In This Section

Inclusion

SENCO:

K Hewett (AHT)
Tel: 0208 954 1423

Additional to the below, please refer to our SEND Information Report (pdf) and our Special Educational Needs and Inclusion policy which is available on our Policies page.

Equal Opportunities

Educational inclusion is about equal opportunities for all learners, whatever their age, gender, language, level of attainment, ethnicity, medical impairment/condition or background. We pay particular attention to the provision for and achievement of different groups of learners including those with special educational needs. The Most Able, those ‘looked after’ by the Local Authority, learners who need support to learn English as an additional language (EAL), others, including those who are sick, young carers and those who are in families under stress. 

Types of SEND

The school provides for a range of Special Educational Needs and Disability. These include: The Four Areas of Special Educational Needs and Disability (SEND):

Communication and interaction

Pupils have difficulty in communicating with others. They may have difficulty understanding what is said to them or in expressing what they want to say or in understanding the social rules of communication.

Pupils with ASD may have particular difficulty with social interaction.

Cognition and learning

Pupils learn at a slower pace than their peers even with appropriate differentiation. Learning difficulties include moderate, severe and profound and multiple Learning Difficulties.

Pupils may also have a specific Learning Difficulty including Dyslexia, Dyscalculia and Dyspraxia.

Social, emotional and mental health

Difficulties may manifest in withdrawn as well as challenging and disruptive behaviour. Pupils may have mental health disorder such as ADHD, ADD and attachment disorder.

Sensory and/or physical impairment

Pupils with a range of sensory and physical needs may require specialist equipment and/or support in order to make use of the educational facilities provided.

Identification

Class teachers, support staff and the SENCO use a range of assessment tools, experience and observations in order to identify SEND. Parental and pupil concerns are also taken into account through regular consultations including home visits. Outside specialists may also support in the assessment and identification process. Pupils are included in meetings when appropriate and may also be consulted ahead of consultations, particularly in the case of very young pupils.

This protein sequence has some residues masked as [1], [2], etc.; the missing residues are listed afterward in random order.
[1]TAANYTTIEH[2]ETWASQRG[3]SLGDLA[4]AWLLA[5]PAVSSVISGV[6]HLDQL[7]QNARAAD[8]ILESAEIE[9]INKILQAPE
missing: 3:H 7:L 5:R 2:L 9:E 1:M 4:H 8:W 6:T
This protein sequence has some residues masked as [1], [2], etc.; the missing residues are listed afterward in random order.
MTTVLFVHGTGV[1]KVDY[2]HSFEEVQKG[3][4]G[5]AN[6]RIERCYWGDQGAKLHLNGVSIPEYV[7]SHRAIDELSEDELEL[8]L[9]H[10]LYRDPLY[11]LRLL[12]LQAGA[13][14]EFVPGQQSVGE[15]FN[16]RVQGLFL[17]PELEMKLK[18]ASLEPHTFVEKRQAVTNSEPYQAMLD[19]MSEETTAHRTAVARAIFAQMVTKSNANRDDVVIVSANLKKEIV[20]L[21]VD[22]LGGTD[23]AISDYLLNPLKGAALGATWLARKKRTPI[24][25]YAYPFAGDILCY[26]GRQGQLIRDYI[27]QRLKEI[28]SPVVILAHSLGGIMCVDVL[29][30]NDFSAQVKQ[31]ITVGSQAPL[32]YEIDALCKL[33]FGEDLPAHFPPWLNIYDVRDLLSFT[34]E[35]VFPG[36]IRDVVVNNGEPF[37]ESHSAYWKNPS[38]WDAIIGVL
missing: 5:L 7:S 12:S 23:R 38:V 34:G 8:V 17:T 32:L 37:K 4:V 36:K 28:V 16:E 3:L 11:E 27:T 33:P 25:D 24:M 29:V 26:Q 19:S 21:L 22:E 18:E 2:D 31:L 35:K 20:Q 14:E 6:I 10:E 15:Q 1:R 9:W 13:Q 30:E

Review

Assessment of pupil progress is ongoing. Pupil progress meetings are held termly and parents are also consulted termly. Additional meetings are arranged when any concerns and/or difficulties emerge in order to plan support and review progress.

Transition

Transition arrangements are in place to support pupils when they move from EYFS to Year 1 and from KS1 to KS2. In addition, when pupils move from KS2 to secondary schools the Learning Mentor and SENCO work to support all pupils and those with SEND in particular. Those children with SEND who need additional aids and/or visual support for transition are provided with this.

Teaching

Pupils with SEND are taught a broad and balanced curriculum. When appropriate this curriculum will be differentiated to ensure pupils are able to access lessons. This differentiation may be by providing activities at appropriate level, by allowing additional time and by providing visual and other aids. At times an additional adult may provide support in the mainstream classroom.

Adaptations

When pupils have been identified as having a difficulty in a particular area of learning, additional small group or 1:1 support may be provided. This support can include “Maths Catch Up”, “Reading Catch Up”, working with a Reading Mentor or Learning Mentor. This support will be outside the mainstream classroom. If necessary, the classroom itself will be adapted to try to provide, for example, distraction free areas for pupils.

Staff Experience

Teaching and support staff are provided with training and updates in relation to the teaching of children with SEND and disabilities. Particular members of staff are provided with more specialist training. This training has included: